Generally speaking, only small amounts of copper are typically stored in the body – most of the body’s copper is located in the skeleton and muscle. The site of maximum copper absorption is assumed to be the stomach and upper intestine.

There are a few ways to encourage and discourage absorption of copper. L-amino acids facilitates intestinal absorption while Picolinic acid (a chelating agent) has a favourable binding affinity for copper and may facilitate its absorption also. Minerals that compete with copper (known as “mineral antagonists”) will also have a significant effect on copper bioavailability. For example, synthetic zinc supplementation is a common cause of copper deficiency because high dietary synthetic zinc intakes increase the synthesis of an intestinal cell protein called metallothionein. Metallothionein binds certain metals and traps them in intestinal cells thus preventing their absorption. Metallothionein has a strong affinity for copper, so high levels of metallothionein encouraged by excess synthetic zinc cause a decrease in copper absorption. Essentially, zinc and copper compete for absorption in the stomach, with zinc being the usual winner. This doesn’t mean that you should not take zinc when taking copper or vice versa – quite the opposite in fact. Because of the relationship between copper and zinc it’s important that you ensure to figure out the exact amount required for harmony and that they are taken together in a balanced ratio. Fortunately, with OysterMax® nature has already created the perfect balance and you can rest assured there will be no competition between the elements. The synergy which should exist between them will prevail.


We’re not saying that you need to be taking massive amounts of copper either – the recommended daily intake varies between 0.9 to 1 mg. Interestingly, absorption of copper is influenced by the amount of copper in the diet – but not in the way you might think. A diet with a lower copper intake may see an increase in absorption as your body really tries its hardest to get some bang for its buck so to speak. Really, what we’re trying to say is it’s important to understand how micronutrients work on their own and how they interact together to really get the most beneficial results from supplementation. We really believe that naturally occurring vitamins and minerals from natural food sources are better as they’re created and balanced as nature intended.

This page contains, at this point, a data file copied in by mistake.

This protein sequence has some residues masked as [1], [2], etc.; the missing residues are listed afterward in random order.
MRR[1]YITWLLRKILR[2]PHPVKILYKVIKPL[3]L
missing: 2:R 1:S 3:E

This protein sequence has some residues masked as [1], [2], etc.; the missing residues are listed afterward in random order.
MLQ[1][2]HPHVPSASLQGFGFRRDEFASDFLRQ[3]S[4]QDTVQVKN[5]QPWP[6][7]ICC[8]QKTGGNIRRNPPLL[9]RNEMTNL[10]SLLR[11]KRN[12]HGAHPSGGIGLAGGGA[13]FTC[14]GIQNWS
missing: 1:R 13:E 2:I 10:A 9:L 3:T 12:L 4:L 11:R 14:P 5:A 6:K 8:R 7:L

Not long ago we went back through our lab reports from the last few years to look at levels and work out accurate ratios in relation to zinc and copper interactions in OysterMax®. The average zinc: copper ratio in OysterMax® is 11:1. This is how nature has intended it to be in the oyster. These elements are naturally occurring and very bio available. The graphs below illustrate that synergy.

The graph shows the levels of both fluctuating seasonally in tandem. This is because the naturally occurring zinc and copper and bound together in precious molecules making them very bio available.

The science gets more hard-core below but, in a nutshell, oysters live in harsh environments and they experience free radical build up much like ourselves. To counteract this they produce antioxidants and those antioxidants are a source of the copper and zinc in our product. As these nutrients are already bound in molecules they are much more bio available.

We feel this is important as other brands don’t put nutrient data on the bottle like we do. They still make claims for zinc and other nutrients without backing up these claims with numerical data which is very suspect to say the least. Many companies are trying to tap into an emerging market for naturally occurring bio available sources of copper, which are very hard to find. If you experience brands like these always ask for a COA (certificate of analysis) and ask them to explain such ratios. 

These practices make it very hard for your clients to pick the most potent sources for their nutrient needs but rest assured we will continue to test and ensure every bottle does exactly what it says and we will always be only too happy to provide COA’s if required. This information will be invaluable to you in your quest for optimum health. As OysterMax® is the only oyster extract on the market which gives you exact levels of nutrients in each batch, you will be able to spot inferior products very easily. Other brands will not give this data as they use lots of fillers and bulking agents to increase profits. If you see products with a Zinc: Copper ratio very different to what we have shown, then be wary of the quality of such products. OysterMax® has always been 100% pure oyster meat powder and it is the premium source of bioavailable zinc and copper on the supplement market. 

If you ever have any questions or need added support to help you promote OysterMax® please do not hesitate to reach out to us at and we will do whatever we can to help.

Not a substitute for a varied diet.